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A stylized compressed sensing radar is proposed in which the timefrequency plane is discretized into an N ×N grid. Assuming the number of targets K is small (i.e., K ≪ N 2), then we can transmit a sufficiently “incoherent ” pulse and employ the techniques of compressed sensing to reconstruct the target scene. A theoretical upper bound on the sparsity K is presented. Numerical simulations verify that even better performance can be achieved in practice. This novel compressed sensing approach offers great potential for better resolution over classical radar.
Templates for Convex Cone Problems with Applications to Sparse Signal Recovery
, 2010
"... This paper develops a general framework for solving a variety of convex cone problems that frequently arise in signal processing, machine learning, statistics, and other fields. The approach works as follows: first, determine a conic formulation of the problem; second, determine its dual; third, app ..."
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Cited by 122 (6 self)
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This paper develops a general framework for solving a variety of convex cone problems that frequently arise in signal processing, machine learning, statistics, and other fields. The approach works as follows: first, determine a conic formulation of the problem; second, determine its dual; third, apply smoothing; and fourth, solve using an optimal firstorder method. A merit of this approach is its flexibility: for example, all compressed sensing problems can be solved via this approach. These include models with objective functionals such as the totalvariation norm, ‖W x‖1 where W is arbitrary, or a combination thereof. In addition, the paper also introduces a number of technical contributions such as a novel continuation scheme, a novel approach for controlling the step size, and some new results showing that the smooth and unsmoothed problems are sometimes formally equivalent. Combined with our framework, these lead to novel, stable and computationally efficient algorithms. For instance, our general implementation is competitive with stateoftheart methods for solving intensively studied problems such as the LASSO. Further, numerical experiments show that one can solve the Dantzig selector problem, for which no efficient largescale solvers exist, in a few hundred iterations. Finally, the paper is accompanied with a software release. This software is not a single, monolithic solver; rather, it is a suite of programs and routines designed to serve as building blocks for constructing complete algorithms. Keywords. Optimal firstorder methods, Nesterov’s accelerated descent algorithms, proximal algorithms, conic duality, smoothing by conjugation, the Dantzig selector, the LASSO, nuclearnorm minimization.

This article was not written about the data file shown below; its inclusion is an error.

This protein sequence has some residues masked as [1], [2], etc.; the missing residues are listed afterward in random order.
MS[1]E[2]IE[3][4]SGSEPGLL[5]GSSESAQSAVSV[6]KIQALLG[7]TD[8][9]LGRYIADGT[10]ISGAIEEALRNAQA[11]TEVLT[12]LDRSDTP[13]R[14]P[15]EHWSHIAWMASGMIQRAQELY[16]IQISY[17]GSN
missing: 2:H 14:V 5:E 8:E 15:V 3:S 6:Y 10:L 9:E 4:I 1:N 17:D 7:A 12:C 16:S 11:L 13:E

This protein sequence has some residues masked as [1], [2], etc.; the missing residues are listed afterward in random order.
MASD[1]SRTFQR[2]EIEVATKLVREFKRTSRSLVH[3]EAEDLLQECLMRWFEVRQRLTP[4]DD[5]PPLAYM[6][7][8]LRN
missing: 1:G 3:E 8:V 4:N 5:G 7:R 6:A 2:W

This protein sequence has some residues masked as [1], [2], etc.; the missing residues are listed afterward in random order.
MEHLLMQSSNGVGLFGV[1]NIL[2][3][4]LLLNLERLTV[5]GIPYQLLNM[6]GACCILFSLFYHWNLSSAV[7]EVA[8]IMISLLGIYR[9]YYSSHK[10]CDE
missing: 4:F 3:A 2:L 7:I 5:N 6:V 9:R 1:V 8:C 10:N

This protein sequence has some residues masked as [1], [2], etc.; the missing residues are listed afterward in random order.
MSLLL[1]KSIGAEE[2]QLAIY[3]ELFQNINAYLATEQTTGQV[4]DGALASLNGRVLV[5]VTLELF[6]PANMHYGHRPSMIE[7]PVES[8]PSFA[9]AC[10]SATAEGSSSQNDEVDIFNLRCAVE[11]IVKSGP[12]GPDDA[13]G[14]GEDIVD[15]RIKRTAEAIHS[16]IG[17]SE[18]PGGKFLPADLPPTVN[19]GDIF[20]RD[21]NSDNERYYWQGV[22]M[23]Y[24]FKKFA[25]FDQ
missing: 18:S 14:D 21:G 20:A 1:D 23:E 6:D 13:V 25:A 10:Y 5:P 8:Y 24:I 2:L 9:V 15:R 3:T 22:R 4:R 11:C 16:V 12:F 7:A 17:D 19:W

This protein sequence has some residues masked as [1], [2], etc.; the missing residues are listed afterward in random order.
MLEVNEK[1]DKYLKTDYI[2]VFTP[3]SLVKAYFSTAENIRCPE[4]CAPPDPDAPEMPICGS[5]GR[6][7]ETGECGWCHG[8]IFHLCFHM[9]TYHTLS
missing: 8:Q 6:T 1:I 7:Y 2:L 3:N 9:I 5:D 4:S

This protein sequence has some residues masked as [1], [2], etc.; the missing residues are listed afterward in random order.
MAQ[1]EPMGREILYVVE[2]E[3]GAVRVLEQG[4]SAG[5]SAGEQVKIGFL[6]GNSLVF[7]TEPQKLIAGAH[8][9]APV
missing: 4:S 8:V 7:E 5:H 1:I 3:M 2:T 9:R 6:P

Fast Model Predictive Control Using Online Optimization
, 2008
"... A widely recognized shortcoming of model predictive control (MPC) is that it can usually only be used in applications with slow dynamics, where the sample time is measured in seconds or minutes. A well known technique for implementing fast MPC is to compute the entire control law offline, in which c ..."
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Cited by 118 (24 self)